A Deep Dive Into Offshore Aquaculture: Will Offshore Aquaculture Bring Evolution or Revolution to the Seafood Industry?
Global seafood demand continues to rise, yet coastal marine aquaculture is reaching growth and space limitations. Even wild catch is stagnating or declining in some regions. In many cases, legislation restricts growth, but even fish farming industries unhampered by legislation are approaching capacity and negatively impacting environmental and fish health. Additionally, pollution and warming coastal waters are compromising areas once considered ideal. Consequently, some farmers are seeking growth offshore.
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Fish Farmers Seek Sustainable Growth Offshore
Legislation Can Hinder or Help the Move to Offshore Aquaculture
Offshore aquaculture has existed for decades, but it hasn’t scaled due to the lack of capital, a large established market, and legislative support. To move farming offshore, an industry must secure support from local and federal jurisdictions, departments governing tourism, fishing, offshore energy, the coast guard (just to name a few), and the environmental impact analysis. This reality gives smaller countries and countries with close governmental support a distinct advantage, as large and diverse democratic nations often have numerous and differing political interests.
Offshore Farming’s Slow Start Gets a Boost in Two Industries
Thanks to recent legislative changes, the highly advanced and well-capitalized salmon industry is propelling innovation and scale in offshore aquaculture, particularly in Norway, which produces nearly 50% of global Atlantic salmon. In a parallel development, China – home to the world’s largest aquaculture industry – is poised to become a concurrent nexus of offshore aquaculture, due to coastal space constraints, rapid industry growth, and a governmental drive for self-sufficiency. Despite the legislative support they’ve received, both industries face additional hurdles and risks offshore or at home.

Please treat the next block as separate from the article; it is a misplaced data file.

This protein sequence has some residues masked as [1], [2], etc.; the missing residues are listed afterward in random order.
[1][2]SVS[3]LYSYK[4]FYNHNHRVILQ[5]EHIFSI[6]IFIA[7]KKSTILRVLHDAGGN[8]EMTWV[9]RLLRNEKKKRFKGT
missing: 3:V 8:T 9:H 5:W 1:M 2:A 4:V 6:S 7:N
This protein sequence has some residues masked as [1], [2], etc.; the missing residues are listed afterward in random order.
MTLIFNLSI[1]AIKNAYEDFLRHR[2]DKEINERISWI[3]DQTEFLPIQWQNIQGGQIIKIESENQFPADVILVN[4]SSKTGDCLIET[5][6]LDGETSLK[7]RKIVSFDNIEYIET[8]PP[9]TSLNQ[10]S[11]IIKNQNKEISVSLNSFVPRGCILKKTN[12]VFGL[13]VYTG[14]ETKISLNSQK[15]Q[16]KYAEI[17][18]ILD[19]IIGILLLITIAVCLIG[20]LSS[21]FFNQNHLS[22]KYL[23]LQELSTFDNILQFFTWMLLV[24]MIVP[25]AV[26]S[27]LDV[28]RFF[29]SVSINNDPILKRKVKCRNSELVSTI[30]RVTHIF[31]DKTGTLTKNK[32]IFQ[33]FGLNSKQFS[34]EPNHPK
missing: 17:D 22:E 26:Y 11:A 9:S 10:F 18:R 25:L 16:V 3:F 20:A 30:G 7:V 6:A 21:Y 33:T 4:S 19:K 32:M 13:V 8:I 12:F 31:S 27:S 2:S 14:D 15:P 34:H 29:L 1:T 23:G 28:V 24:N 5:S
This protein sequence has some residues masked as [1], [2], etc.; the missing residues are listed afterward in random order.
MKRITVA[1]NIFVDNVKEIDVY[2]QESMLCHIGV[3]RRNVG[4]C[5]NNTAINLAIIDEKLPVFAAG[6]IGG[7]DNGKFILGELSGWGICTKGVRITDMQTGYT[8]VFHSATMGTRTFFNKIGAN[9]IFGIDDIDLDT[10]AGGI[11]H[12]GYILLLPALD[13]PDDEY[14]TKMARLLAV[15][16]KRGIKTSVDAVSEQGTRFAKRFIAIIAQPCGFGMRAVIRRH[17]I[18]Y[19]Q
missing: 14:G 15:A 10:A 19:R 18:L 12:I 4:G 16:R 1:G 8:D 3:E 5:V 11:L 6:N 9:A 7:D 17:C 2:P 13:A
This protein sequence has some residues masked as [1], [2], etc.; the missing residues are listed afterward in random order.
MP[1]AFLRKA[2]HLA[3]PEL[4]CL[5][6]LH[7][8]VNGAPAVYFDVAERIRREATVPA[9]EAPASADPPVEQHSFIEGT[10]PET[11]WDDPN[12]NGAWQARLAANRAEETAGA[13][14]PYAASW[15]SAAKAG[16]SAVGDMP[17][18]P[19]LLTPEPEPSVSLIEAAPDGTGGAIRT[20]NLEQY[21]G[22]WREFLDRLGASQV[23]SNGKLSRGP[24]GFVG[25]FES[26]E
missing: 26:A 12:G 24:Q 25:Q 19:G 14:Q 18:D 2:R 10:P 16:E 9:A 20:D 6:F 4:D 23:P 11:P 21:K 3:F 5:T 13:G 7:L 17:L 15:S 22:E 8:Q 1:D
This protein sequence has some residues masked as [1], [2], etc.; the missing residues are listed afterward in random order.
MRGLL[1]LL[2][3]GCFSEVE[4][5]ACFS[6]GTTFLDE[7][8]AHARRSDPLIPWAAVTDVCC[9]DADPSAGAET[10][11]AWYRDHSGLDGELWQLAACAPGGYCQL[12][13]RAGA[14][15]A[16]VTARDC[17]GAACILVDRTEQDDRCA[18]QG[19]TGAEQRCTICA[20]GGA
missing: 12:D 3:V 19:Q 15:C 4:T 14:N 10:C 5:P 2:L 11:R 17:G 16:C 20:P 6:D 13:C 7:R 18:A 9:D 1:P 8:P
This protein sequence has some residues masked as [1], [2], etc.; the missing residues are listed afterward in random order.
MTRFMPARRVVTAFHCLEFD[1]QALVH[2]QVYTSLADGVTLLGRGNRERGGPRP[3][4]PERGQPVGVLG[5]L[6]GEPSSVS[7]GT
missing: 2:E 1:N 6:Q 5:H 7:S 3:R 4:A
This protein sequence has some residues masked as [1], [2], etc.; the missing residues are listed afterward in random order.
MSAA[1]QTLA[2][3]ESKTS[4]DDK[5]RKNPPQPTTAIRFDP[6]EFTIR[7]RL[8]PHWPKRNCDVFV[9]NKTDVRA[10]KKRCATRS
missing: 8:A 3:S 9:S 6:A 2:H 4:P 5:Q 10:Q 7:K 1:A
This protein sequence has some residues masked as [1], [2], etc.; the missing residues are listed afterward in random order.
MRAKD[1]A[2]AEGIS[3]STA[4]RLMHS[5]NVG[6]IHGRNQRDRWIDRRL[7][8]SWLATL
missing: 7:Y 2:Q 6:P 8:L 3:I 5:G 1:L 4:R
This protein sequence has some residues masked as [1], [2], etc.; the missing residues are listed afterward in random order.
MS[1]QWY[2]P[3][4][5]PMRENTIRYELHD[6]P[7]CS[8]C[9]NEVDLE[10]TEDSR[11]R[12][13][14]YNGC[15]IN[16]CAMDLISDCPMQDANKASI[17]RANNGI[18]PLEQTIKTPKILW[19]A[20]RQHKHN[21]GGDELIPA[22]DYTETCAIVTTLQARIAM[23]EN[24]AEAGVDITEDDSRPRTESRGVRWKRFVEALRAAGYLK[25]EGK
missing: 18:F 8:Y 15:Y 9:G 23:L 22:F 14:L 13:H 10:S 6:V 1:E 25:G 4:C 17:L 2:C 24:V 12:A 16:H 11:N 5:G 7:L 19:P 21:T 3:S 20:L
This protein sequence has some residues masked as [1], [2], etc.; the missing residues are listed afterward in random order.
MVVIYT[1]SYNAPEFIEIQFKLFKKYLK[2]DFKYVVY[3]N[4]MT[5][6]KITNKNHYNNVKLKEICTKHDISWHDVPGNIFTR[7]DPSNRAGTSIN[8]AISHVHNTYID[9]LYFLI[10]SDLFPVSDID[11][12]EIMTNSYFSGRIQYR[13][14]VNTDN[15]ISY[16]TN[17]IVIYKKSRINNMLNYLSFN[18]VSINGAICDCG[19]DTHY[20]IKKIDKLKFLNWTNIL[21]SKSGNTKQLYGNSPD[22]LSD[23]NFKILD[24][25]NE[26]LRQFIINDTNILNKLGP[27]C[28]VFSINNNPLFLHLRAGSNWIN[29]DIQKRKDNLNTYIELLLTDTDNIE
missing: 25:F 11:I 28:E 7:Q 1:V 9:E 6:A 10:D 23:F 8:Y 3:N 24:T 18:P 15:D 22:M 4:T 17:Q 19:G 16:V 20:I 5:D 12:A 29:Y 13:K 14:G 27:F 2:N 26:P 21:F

Offshore Opportunities Come at a Cost… And With Risks
To realize offshore aquaculture’s potential, industries must overcome high levels of capital expenditure (capex) and operational risk. Of course, capex varies, but offshore farm designs are often substantial, experimental, and oversized due to the operational risks inherent to the harsh environments of open waters – for example, Norway must contend with the North Atlantic’s high wave energy. While the Yellow Sea and East China Sea are comparatively milder, China still faces the operational risks posed by a highly fragmented, less developed industry characterized by small-scale farms and immature technology and corporate structure.
Fish Welfare and the Environment Also Benefit From Offshore Production
Despite the risks and costs of operating in open waters, several factors advantage offshore farming. The strong currents and stable temperatures of open sea naturally benefit fish welfare, and offshore environments have few (or no) parasites, reducing or even eliminating the need for pesticides and medications. Moreover, a large body of water can disperse any nutrients the farm releases, making an offshore farm’s environmental footprint comparatively lower. In fact, early results from projects across multiple regions indicate that offshore production performs well in terms of its impact on ocean water and wild fish populations.
Offshore Farming Could Potentially Disrupt the Industry
If implemented well, offshore aquaculture could improve aquaculture’s biosecurity, sustainability, and animal welfare while reducing the environmental impact and supplying healthy marine proteins for the world’s growing population. As legislation can impede or inhibit growth and is often slow to change, offshore farming may also eventually develop in international waters, though clear global standards will need to be enacted to safeguard sustainable growth. Looking ahead, offshore aquaculture will likely disrupt the seafood industry and ultimately become one of its key technologies.
Where to go from here
Gorjan NikolikSenior Analyst - Seafood Read more